Google is making some advancements and what they are might surprise you.  Google is going to attempt to take on Snapchat, but not the way you think.  Snapchat’s Discover section is a popular destination for 166 million users, and now Google wants to do something similar, but with news and entertainment content.  Since it’s Google, it is going to use its credibility (and cash) to attract media outlets.  The service will be known as “Stamp”.  Like with Discovery, users will be able to swipe through a slideshow style format of text, photos, and videos.

Sounds pretty neat, doesn’t it?  Well, neat, but oddly similar to other platforms.  Let’s talk about how Google is going to do this.  They are apparently using the payouts to cushion the costs publishers encounter as they produce articles specifically for the new product.  No details are available around how much Google is giving out just yet.  Included in the list of publishers are Conde Nast, Hearst, Time Inc., Mashable,, CNN, The Washington Post and Vox Media.  And publishers will also benefit from the exposure that comes with top billing on Google’s search results.  Which is where it will be placed.

Of course, ads will still play a role.  If Stamp is anything like Instagram Stories, then the ads will likely pop up in between slides.  Google is not planning on selling ads at the present.  Instead, it’s partners will be able to work with marketers directly to line their pockets in an attempt to disrupt your viewing pleasure.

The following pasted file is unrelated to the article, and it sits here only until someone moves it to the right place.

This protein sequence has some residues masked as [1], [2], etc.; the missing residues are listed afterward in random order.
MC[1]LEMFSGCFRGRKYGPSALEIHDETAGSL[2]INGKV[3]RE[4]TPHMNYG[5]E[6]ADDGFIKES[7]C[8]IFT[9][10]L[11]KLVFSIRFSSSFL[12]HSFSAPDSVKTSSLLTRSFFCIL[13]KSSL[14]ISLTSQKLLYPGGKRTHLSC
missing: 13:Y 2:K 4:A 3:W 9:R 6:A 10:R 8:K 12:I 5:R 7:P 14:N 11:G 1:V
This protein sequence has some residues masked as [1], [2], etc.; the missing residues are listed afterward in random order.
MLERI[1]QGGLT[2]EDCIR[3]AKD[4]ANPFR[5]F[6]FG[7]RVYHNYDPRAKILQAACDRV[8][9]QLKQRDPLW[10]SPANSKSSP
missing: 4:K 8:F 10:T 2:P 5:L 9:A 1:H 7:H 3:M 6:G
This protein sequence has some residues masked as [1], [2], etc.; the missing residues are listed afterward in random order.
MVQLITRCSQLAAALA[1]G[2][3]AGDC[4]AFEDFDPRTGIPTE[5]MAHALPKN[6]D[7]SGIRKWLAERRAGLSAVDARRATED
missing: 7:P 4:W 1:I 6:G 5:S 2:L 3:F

Publishers who are working on Stamp describe it as multimedia slide format, optimized for phones, that’s supposed to surface at the top of Google’s search results but would also live on their own sites. It can accommodate video, images, and text, and users can advance through slides by swiping or tapping through.  Stamp is supposed to be built on the open-source, fast-loading “AMP” mobile format Google rolled out a couple years ago. But publishers say they have needed to assign staff to create new content for the format, and also to create their own publishing systems to upload the content to Google.

I’m honestly unsure how I feel about this.  I’ve written a few posts recently about crossover on platforms.  What bothers me is how each platform develops something “new”, when it is usually just a knock-off of another platform.  Or a derivative of.  If you’ve read any of my posts before, you will know that I love competition.  I think it keeps companies from getting too large and overtaking an industry.  It also benefits the consumers.  What Google is doing is slightly different than Instagram and Snapchat.  But is it different enough for people to want to use the platform?

It seems very similar to Snapchat’s Discover, which lets you get the news that you want and when you want it.  But I’m not sure that it’s different enough to give people another option. The Discover feature in Snapchat is beneficial for the user because they’re already using the platform.  It’s a bonus.  Now, people will have to download another app, in order to get their news and I don’t think that’s right.  I know I am not usually a supporter for one-stop shopping, but I just feel like another app is something that I don’t necessarily want to deal with.  As always, that’s just my opinion.  Which I may update or change once the app is released.


By Staff Writer

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